Purpose – This paper seeks to draw from services marketing theory as an alternative and under-used
pathway to social and behaviour change for the achievement of societal well-being. Social marketing services
are an important part of social change programmes as they contribute towards service users’ health, wellbeing,
and the fulfilment of social marketing goals. However, value destruction can occur in users’ service
experiences, leading to a decline rather than improvement of their well-being. The purpose of this paper is to
understand the nature of the value destruction process and identify the outcomes in social marketing services
from a consumer’s perspective.
Design/methodology/approach – A qualitative exploratory study using a focus group (n = 4) and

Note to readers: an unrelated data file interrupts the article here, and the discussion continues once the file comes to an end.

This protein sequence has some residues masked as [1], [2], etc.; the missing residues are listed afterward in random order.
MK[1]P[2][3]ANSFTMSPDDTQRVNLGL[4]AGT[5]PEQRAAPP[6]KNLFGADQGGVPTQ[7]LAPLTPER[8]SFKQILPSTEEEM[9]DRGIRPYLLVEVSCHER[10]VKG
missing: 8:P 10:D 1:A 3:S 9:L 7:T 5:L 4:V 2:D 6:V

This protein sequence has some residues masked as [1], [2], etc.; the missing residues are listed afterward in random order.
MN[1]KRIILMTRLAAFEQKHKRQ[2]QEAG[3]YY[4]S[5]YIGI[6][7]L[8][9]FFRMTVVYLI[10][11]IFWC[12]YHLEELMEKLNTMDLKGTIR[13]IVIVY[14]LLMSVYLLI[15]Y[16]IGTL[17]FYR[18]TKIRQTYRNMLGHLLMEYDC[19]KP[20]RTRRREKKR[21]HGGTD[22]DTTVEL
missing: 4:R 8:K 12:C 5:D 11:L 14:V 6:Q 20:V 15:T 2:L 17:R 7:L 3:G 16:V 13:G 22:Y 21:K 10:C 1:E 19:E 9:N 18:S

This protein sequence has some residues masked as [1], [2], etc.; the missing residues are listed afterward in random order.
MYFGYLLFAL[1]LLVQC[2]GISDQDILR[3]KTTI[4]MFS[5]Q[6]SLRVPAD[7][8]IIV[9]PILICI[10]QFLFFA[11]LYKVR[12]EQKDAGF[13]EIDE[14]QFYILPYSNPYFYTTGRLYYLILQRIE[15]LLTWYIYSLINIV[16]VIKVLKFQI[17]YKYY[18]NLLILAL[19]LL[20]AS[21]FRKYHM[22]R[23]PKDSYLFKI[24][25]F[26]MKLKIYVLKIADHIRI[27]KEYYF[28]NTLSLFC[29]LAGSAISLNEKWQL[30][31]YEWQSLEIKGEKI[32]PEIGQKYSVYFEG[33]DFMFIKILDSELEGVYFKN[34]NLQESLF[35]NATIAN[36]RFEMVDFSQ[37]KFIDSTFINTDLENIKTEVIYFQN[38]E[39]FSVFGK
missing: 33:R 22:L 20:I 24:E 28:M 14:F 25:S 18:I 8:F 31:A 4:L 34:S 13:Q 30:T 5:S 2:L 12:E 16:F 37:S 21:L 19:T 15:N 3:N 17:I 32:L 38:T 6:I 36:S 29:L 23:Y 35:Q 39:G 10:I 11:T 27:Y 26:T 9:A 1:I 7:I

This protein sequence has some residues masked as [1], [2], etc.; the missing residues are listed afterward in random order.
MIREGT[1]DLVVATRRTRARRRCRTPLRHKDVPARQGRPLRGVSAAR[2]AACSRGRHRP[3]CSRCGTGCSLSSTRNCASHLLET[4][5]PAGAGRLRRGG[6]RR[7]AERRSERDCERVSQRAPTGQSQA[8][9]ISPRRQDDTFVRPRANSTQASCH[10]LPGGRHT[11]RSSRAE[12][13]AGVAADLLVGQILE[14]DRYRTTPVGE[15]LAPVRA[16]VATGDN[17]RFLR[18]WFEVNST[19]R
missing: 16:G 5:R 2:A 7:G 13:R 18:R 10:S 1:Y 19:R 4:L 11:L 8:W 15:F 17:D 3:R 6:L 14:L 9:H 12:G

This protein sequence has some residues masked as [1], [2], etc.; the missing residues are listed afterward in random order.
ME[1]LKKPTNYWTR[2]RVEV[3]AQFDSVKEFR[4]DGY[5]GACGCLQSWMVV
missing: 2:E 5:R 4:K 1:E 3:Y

individual depth interview (n = 4) methods was undertaken. The discussions were guided by a semistructured
interview guide and were audio recorded and transcribed verbatim.
Findings – Thematic analysis of the data revealed two value destruction processes: incongruent resource
application and misuse of firm resources. The value destruction processes suggest three types of outcomes:
reduced usage of the service, termination of service and strategic behavioural actions.
Originality/value – This study is the first to examine value destruction processes and outcomes in social
marketing services from a consumer’s perspective. This study contributes towards the small but growing
body of research on value destruction in both commercial and social marketing by challenging the
assumption that value creation is always positively valenced and responding to critique that there is currently
insufficient focus on value destruction in service research and its impact on well-being.